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Living with Pelvic Floor Dysfunction

Stephanie Struyck Elgin
Author | Shield HealthCare
01/23/18  8:46 AM PST
Pelvic Floor Dysfunction

Do you experience the frequent urge to urinate, painful urination or an incomplete emptying of your bladder? Do you suffer from constipation or strain during bowel movements? Is there pain or pressure in your vagina or rectum?

If you answered yes to any of these questions, it is possible that you are affected by a pelvic floor disorder.

You are not alone.

According to a study conducted by the National Institutes of Health, about one in four women in the United States are affected with one or more pelvic floor disorders. The research concludes that the frequency of pelvic floor disorders increases with age, affecting more than 40 percent of women age 60 to 79 years old and about 50% of women 80 years and older.

What is the pelvic floor?

The pelvic floor is a group of muscles in your pelvic area. The pelvic floor muscles act as a sling to support the organs in your pelvis, including the bladder, rectum and uterus (women) or prostate (men), helping pelvic organs function. Your bowel and bladder movements are controlled by contracting and relaxing these muscles.

What is pelvic floor dysfunction?

Pelvic floor dysfunction is the lack of ability to control the muscles in your pelvic floor.  Individuals with pelvic floor dysfunction are able to contract these muscles rather than relax them, causing difficulty with bowel movements.

What are the symptoms?

Some of the symptoms of pelvic floor dysfunction include:

  • The frequent need to urinate.
  • Painful urination.
  • Constipation or strain with bowel movements.
  • Pain in your lower back.
  • Pain in your pelvic region, genitals or rectum.
  • Pain for women during sexual intercourse.

What are some causes of pelvic floor dysfunction?

Pelvic floor dysfunction is due to debilitated pelvic muscles or tears in connective tissue. When the pelvic floor cannot offer the support your organs need to work appropriately, the normal function of the bowel, bladder, uterus, vagina and rectum can be affected.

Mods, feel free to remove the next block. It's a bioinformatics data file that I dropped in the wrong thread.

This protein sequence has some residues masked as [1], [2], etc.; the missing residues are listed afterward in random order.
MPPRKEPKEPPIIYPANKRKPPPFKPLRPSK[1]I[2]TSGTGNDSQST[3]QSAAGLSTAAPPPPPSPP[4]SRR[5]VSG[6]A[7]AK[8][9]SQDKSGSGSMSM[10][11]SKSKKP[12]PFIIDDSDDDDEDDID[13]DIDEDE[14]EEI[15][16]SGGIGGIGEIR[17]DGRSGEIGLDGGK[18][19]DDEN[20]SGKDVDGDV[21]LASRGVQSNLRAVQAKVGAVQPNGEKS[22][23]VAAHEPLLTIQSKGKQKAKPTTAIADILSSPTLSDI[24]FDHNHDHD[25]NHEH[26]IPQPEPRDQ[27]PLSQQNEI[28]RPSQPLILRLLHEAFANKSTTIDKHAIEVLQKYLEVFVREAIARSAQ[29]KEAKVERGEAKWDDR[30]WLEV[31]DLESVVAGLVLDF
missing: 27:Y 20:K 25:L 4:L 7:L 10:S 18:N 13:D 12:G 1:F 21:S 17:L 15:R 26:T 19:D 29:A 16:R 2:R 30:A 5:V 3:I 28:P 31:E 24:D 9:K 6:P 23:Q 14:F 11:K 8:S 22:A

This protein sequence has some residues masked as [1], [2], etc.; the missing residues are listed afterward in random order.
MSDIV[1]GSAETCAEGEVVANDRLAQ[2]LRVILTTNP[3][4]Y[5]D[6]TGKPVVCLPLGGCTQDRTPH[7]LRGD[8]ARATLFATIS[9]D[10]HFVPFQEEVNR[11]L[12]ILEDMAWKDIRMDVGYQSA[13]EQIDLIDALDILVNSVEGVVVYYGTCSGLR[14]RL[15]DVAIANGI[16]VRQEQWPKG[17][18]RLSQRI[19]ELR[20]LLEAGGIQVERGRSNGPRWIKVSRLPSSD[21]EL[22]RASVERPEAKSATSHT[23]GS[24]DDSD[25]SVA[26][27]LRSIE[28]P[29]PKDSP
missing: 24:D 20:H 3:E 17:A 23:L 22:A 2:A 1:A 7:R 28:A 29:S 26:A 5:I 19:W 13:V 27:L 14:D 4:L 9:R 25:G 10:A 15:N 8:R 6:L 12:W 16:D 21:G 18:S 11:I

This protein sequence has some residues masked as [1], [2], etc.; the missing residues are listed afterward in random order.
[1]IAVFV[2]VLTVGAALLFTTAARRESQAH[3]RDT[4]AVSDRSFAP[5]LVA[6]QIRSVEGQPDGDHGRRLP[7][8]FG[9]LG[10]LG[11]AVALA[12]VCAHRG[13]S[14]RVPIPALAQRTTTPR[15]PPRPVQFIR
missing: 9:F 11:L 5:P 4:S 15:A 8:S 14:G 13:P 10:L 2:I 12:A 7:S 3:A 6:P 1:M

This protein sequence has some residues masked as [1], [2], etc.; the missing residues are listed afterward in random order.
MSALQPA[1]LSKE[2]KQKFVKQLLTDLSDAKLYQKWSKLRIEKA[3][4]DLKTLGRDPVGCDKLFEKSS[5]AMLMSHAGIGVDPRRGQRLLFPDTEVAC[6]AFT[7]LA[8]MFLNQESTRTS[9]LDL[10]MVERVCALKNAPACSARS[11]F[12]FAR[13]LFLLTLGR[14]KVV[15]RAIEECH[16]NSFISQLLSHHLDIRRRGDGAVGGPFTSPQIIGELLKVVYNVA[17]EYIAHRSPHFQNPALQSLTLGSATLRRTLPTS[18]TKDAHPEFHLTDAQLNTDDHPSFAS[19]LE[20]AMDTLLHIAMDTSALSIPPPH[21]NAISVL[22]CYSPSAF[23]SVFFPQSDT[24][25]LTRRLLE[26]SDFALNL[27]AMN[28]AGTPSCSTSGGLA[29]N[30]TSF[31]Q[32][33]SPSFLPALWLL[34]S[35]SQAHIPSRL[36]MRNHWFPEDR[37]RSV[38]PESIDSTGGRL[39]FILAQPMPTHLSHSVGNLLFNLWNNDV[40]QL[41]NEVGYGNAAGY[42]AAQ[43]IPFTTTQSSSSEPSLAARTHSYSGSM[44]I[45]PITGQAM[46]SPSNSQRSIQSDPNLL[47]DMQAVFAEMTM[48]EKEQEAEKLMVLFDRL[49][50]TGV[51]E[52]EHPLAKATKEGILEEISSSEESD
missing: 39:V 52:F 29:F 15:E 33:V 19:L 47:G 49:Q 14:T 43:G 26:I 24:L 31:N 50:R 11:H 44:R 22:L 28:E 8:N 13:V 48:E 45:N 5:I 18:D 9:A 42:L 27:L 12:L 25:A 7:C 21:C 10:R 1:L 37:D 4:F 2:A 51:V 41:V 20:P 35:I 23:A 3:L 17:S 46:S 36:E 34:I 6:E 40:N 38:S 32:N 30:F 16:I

Some of the causes of pelvic floor dysfunction have been linked to vaginal childbirth, traumatic injury to the pelvic region, obesity, pelvic surgery and nerve damage.

How is pelvic floor dysfunction treated?

The objective for treating pelvic floor muscles is to relax the muscles, providing more control for bladder and bowel movements. Behavior changes or learning how to relax the muscles in the pelvic floor area can help; diet and fitness, medication, physical therapy, biofeedback and surgery are other treatment options.

Oftentimes people are uncomfortable discussing delicate topics like pelvic floor dysfunction, but there are many treatment options available that can significantly improve their daily quality of life.  If you have a pelvic health issue, discuss the symptoms with your doctor, get a proper diagnosis, evaluation and treatment plan.

 

Sources:

www.nih.gov

www.myclevelandclinic.org

www.voicesforpfd.org

www.m.healthline.com

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Comments

1 Comment

  1. Alice M.
    Posted February 9, 2018 at 12:37 pm PST

    As I am reading this I have memories of some of these painful feelings throughout the past years. No one has ever asked me anything in re to this problem.
    I am just writing to let you know that I could possibly have this problem.
    Thank you.

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